Steven Feld

From Wikipedia, the free encyclopedia
Jump to: navigation, search
Steven Feld
Born August 20, 1949
Philadelphia, Pennsylvania
Nationality United States
Fields Anthropology, Linguistics, Ethnomusicology, Poetics
Institutions University of New Mexico, University of Texas, Austin, University of California, Santa Cruz, New York University, University of Pennsylvania
Thesis  (1979)
Doctoral advisor Alan P. Merriam
Known for Study of poetics, emotion, song, and dialogical theories developed from work in Bosavi, Papua New Guinea
Notable awards Fellow of the American Academy of Arts and Sciences (1994), Charles Seeger lecturer, Society for Ethnomusicology (2009)

Steven Feld (born August 20, 1949) is an American ethnomusicologist, anthropologist, and linguist, who worked for many years with the Kaluli (Bosavi) people of Papua New Guinea. He earned a MacArthur Fellowship in 1991.

Early life[edit]

Feld was born in Philadelphia, Pennsylvania, on August 20, 1949. He graduated with a BA cum laude at Hofstra University in anthropology in 1971. He first went to the Bosavi territory in 1976, accompanied by anthropologist Edward L. Schieffelin, whose recordings of the Bosavi inspired him to pursue this work.[1] His work there fulfilled his dissertation (later published as Sound and Sentiment) for his PhD from Indiana University in 1979 (in anthropology/linguistics/ethnomusicology).


Feld later returned several times in the 1980s and 1990s to Papua New Guinea to research Bosavi song, rainforest ecology, and cultural poetics. He has also made briefer research visits to various locations in Europe.

He has taught at Columbia University, New York University, University of California at Santa Cruz, University of Texas at Austin, and University of Pennsylvania. He is currently (since 2003) a professor of anthropology and music at the University of New Mexico. Since 2001, he has also held a visiting appointment at the Grieg Academy, University of Bergen, Norway, as a professor of world music.

In 2002, he founded the VoxLox label, "documentary sound art advocates for human rights and acoustic ecology." His most recent book Jazz Cosmopolitanism in Accra (2012) is based on five years of research and collaboration in Accra, Ghana.

He is also a musician, and he has been active in the New Mexican music scene since the 1970s.[2]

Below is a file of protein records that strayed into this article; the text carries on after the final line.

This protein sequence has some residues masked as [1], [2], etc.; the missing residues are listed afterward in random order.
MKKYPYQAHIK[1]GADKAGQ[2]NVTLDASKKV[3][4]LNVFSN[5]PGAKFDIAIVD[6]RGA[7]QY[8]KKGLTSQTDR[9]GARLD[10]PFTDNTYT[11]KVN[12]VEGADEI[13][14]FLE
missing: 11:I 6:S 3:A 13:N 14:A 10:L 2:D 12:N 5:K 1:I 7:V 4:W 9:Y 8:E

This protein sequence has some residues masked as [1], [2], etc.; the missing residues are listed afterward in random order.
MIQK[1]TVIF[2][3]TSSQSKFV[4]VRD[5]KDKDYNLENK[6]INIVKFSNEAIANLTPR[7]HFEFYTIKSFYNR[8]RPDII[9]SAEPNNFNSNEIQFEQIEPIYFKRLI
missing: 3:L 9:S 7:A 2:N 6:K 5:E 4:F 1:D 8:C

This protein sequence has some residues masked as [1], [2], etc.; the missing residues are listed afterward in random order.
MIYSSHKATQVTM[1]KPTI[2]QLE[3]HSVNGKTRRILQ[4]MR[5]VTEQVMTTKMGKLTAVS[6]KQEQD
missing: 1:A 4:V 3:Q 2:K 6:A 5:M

Some of Feld's recordings are sampled on the track, "Kaluli Groove" on the 2007 album Global Drum Project by Mickey Hart, Zakir Hussain, Sikiru Adepoju, and Giovanni Hidalgo.


  • Jazz Cosmopolitanism in Accra: Five Musical Years in Ghana. Duke University Press, 2012
  • Sound and Sentiment: Birds, Weeping, Poetics, and Song in Kaluli expression. University of Pennsylvania Press, 1982, 2nd ed. 1990; based on dissertation
  • (with Charles Keil) Music Grooves. University of Chicago Press, 1994
  • (with Keith Basso, as eds.) Senses of Place. School of American Research Press, 1996
  • (with Bambi B. Schieffelin and others) Bosavi-English-Tok Pisin Dictionary. Australian National University, Pacific Linguistics C-153, 1998
  • (with Dick Blau, Charles Keil, and Angeliki V. Keil) Bright Balkan Morning: Romani Lives and the Power of Greek Music in Macedonia. Wesleyan University Press, 2002 Website ISBN 978-0-8195-6488-7
  • (with Virginia Ryan) Exposures: A White Woman in West Africa Voxlox Publication, 2006


  • Music of the Kaluli. Institute of Papua New Guinea Studies, 1981
  • The Kaluli of Papua Nugini: Weeping and Song. Bärenreiter Musicaphon, 1985
  • Voices of the Rainforest. Rykodisc, 1991
  • Rainforest Soundwalks: Ambiences of Bosavi, Papua New Guinea. Earth Ear, 2001
  • Bosavi: Rainforest Music from Papua New Guinea. Smithsonian Folkways, 2001
  • Bells and Winter Festivals of Greek Macedonia. Smithsonian Folkways, 2002

For VoxLox[edit]

  • The Time of Bells Vol. 1 & 2, 2004; Vol. 3 (with Nii Noi Nortey), 2005; Vol. 4, 2006
  • Suikinkutsu: A Japanese Underground Water Zither, 2006
  • The Castaways Project (with Virginia Ryan) 2006
  • Topographies of The Dark:2007


  1. ^ Liner notes to Bosavi: Rainforest Music from Papua New Guinea. Smithsonian Folkways, 2001. Available at
  2. ^ Ear to the Earth artist page

External links[edit]